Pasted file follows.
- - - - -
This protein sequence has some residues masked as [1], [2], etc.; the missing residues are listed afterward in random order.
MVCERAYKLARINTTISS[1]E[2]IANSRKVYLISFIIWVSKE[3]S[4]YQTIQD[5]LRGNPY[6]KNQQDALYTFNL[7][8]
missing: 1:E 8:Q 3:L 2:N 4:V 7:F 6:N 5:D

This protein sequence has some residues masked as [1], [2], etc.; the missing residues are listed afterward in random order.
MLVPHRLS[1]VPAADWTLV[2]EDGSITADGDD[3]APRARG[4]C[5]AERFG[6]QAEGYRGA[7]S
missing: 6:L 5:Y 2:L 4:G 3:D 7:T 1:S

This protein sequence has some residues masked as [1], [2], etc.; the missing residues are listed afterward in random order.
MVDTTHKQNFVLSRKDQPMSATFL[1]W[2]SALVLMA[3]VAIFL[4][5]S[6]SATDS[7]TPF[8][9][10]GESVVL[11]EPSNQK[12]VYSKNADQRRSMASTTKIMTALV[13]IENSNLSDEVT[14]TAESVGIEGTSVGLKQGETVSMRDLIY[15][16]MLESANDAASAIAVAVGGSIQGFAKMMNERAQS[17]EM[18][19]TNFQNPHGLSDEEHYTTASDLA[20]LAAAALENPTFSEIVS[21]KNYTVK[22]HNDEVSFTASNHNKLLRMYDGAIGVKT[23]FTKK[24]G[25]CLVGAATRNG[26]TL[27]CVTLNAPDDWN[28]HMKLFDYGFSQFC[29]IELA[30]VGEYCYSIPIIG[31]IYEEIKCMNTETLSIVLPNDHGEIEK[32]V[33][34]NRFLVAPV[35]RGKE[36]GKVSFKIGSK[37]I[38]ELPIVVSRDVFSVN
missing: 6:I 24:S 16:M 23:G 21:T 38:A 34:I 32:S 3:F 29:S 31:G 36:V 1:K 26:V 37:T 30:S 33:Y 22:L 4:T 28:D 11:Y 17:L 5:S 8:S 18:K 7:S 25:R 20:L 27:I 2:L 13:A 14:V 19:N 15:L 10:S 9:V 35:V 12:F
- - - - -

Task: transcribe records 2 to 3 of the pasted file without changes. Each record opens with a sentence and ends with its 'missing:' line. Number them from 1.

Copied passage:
This protein sequence has some residues masked as [1], [2], etc.; the missing residues are listed afterward in random order.
MLVPHRLS[1]VPAADWTLV[2]EDGSITADGDD[3]APRARG[4]C[5]AERFG[6]QAEGYRGA[7]S
missing: 6:L 5:Y 2:L 4:G 3:D 7:T 1:S

This protein sequence has some residues masked as [1], [2], etc.; the missing residues are listed afterward in random order.
MVDTTHKQNFVLSRKDQPMSATFL[1]W[2]SALVLMA[3]VAIFL[4][5]S[6]SATDS[7]TPF[8][9][10]GESVVL[11]EPSNQK[12]VYSKNADQRRSMASTTKIMTALV[13]IENSNLSDEVT[14]TAESVGIEGTSVGLKQGETVSMRDLIY[15][16]MLESANDAASAIAVAVGGSIQGFAKMMNERAQS[17]EM[18][19]TNFQNPHGLSDEEHYTTASDLA[20]LAAAALENPTFSEIVS[21]KNYTVK[22]HNDEVSFTASNHNKLLRMYDGAIGVKT[23]FTKK[24]G[25]CLVGAATRNG[26]TL[27]CVTLNAPDDWN[28]HMKLFDYGFSQFC[29]IELA[30]VGEYCYSIPIIG[31]IYEEIKCMNTETLSIVLPNDHGEIEK[32]V[33][34]NRFLVAPV[35]RGKE[36]GKVSFKIGSK[37]I[38]ELPIVVSRDVFSVN
missing: 6:I 24:S 16:M 23:G 21:T 38:A 34:I 32:S 3:F 29:S 31:G 36:V 1:K 26:V 37:T 30:S 33:Y 22:L 4:T 28:D 11:Y 17:L 5:S 8:S 18:K 7:S 25:R 20:L 27:I 2:L 13:A 14:V 19:N 15:L 10:S 9:V 35:V 12:F